She was wrong. As she watched the does, a lone buck stepped into the field. Although she immediately recognized the giant deer, she went ahead and raised her binoculars to be sure. One quick glance at the tall frame and kicker verified that it was the buck they had been after.
The field she was hunting that evening was long, stretching nearly 500 yards from her stand. The buck stepped out of cover at 170 yards, and then turned and started walking straight away.
Caroline followed his movements through her scope, hoping he would turn broadside before he made it out of range. At 200 yards, the buck did just that, stopping to eat and giving her the perfect shot angle.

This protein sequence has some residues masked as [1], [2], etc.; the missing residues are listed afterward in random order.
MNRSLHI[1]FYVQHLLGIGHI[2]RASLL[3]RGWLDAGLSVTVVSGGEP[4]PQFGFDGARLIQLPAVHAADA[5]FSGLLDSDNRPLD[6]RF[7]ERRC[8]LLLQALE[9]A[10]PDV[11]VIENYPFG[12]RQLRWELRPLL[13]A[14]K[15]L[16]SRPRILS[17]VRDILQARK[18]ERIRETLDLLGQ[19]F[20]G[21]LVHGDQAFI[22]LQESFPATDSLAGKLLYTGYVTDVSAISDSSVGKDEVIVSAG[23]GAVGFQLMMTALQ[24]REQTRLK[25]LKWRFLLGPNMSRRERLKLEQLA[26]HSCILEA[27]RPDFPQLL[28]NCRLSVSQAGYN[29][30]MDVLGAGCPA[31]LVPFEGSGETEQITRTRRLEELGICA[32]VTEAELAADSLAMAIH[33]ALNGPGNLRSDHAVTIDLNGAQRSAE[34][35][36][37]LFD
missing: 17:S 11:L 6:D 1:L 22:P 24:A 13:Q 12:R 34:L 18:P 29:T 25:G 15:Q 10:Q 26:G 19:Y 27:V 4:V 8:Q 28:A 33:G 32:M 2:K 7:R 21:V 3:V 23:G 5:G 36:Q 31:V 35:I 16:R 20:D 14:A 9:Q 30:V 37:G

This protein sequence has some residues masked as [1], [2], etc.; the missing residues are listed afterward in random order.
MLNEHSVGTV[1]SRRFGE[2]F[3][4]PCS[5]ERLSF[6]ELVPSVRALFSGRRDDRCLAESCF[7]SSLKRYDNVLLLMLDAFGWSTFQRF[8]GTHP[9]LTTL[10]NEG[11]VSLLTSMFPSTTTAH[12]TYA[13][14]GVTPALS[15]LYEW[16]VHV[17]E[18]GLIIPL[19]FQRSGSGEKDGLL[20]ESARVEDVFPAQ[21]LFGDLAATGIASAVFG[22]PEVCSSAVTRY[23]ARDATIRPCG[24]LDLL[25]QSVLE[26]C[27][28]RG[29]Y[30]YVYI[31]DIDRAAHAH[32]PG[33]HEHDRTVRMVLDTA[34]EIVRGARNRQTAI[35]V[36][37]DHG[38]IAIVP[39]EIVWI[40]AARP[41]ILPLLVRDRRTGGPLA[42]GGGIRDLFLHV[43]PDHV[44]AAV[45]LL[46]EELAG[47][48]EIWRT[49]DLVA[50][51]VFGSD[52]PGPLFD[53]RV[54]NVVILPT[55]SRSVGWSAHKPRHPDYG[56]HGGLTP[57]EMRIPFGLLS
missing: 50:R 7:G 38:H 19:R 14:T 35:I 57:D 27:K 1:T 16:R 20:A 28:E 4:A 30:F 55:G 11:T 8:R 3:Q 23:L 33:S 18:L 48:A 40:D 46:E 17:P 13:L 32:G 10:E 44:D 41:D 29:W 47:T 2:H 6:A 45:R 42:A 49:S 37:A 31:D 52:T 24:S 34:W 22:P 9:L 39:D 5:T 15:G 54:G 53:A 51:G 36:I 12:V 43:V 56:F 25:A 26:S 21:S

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“I almost rushed the shot, I was so excited,” she said. “Then I took a deep breath and made myself calm down. I squeezed the trigger on what felt like a perfect shot. And the buck didn’t react at all. I was expecting him to mule kick or hunch, or, even better, to go down, but he didn’t do any of those things. He just bolted into the nearby timber. Honestly, I was a little baffled.”
She first called Rick, who was hunting nearby, to tell him what had just happened. He told her the shot had sounded like it had made solid contact. Caroline then called her dad, who was also hunting nearby and had also heard the shot. Ray told her to hang tight, and that he would get down and pick up Rick on his way over.